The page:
Burn enough calories to get your free junk food

Burn enough calories to get your free junk food

Dubai - The Ministry of Health and Prevention (Mohap) is raising awareness on how obesity affects the heart.


Asma Ali Zain

Published: Mon 6 May 2019, 10:38 PM

Last updated: Wed 8 May 2019, 9:06 AM

Craving junk food? You can have some from the health ministry's new vending machine - but you'll have to ride the exercise cycle connected to it and burn enough calories to get one.
The Ministry of Health and Prevention (Mohap) is raising awareness on how obesity affects the heart, and the campaign appears to be working as a lot of people who tried the cycle ended up not eating the junk that came out of the machine.
"Most people do not consume the junk food since they have put in so much effort in exercising," a ministry official said.
The machine can be used for one, three, five and 10 minutes, and it works based on the effort one puts in, the official added.
"For a minute of exercise, the machine will throw out a water bottle because that is hardly any calories." Eight calories are burnt in one minute, 23 in three, 53 in five, and 78 in 10 minutes.
For the maximum number of calories burnt, the return is junk food, either a small packet of chips, a tiny cookie, or a small juice box.
"The idea is to tell people that for all the junk they are eating, this is the amount of time it takes to burn the calories they pile on," said the official.
The user does not have to pay for exercising.
Currently, only one machine is installed at the headquarters of Mohap. But after Ramadan, more machines will be set up at the 17 hospitals that fall under the ministry.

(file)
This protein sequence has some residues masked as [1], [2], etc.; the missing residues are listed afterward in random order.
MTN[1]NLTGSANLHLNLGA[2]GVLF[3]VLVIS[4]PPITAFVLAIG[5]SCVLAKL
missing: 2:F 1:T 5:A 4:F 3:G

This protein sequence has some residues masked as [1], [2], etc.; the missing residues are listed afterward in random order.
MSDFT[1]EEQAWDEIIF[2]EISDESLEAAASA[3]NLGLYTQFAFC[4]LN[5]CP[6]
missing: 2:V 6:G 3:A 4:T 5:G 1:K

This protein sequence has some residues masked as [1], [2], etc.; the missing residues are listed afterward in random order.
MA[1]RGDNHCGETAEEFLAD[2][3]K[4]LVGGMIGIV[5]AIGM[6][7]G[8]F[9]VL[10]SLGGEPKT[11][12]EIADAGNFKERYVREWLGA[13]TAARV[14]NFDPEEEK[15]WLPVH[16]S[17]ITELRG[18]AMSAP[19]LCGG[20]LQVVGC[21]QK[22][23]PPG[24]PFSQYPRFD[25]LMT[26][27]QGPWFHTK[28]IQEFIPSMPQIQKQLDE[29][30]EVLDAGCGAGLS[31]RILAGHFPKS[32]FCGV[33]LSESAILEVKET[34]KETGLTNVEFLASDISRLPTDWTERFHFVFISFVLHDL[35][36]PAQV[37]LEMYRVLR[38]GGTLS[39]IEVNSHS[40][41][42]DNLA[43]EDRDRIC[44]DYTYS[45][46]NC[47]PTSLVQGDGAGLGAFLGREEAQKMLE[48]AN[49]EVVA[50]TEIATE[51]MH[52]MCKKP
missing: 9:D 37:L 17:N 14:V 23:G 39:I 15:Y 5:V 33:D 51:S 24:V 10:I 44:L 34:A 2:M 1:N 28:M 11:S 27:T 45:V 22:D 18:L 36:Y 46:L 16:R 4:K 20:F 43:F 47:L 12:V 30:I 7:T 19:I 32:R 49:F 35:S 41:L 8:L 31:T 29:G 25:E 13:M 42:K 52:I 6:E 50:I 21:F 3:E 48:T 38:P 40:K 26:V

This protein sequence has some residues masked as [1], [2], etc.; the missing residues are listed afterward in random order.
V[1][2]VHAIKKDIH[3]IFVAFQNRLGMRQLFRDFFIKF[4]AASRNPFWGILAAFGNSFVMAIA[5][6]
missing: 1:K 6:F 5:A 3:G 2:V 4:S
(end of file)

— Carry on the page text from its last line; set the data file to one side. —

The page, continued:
They will be run on rotational basis for two weeks.
The initiative was launched in collaboration with Pfizer, under the 'Keep On Beating' campaign that aims to encourage people to make positive lifestyle changes.
The campaign also aims to detect cardiovascular disease-related risk factors - including smoking, malnutrition, inactivity and stress - and promote public awareness.
In addition, the initiative covers training programmes for medical teams, as well as the development of an innovative system to bolster patients' self-care.
Dr Yousif Al Serkal, assistant undersecretary for the hospitals sector, said: "Reducing cardiovascular disease-related mortality is a top priority under National Agenda 2021."
"We also urge healthcare providers to pursue their efforts in educating patients about risk factors and further engage them in taking care of their health," Al Serkal said.
The public awareness pillar has been officially kicked off on May 1.

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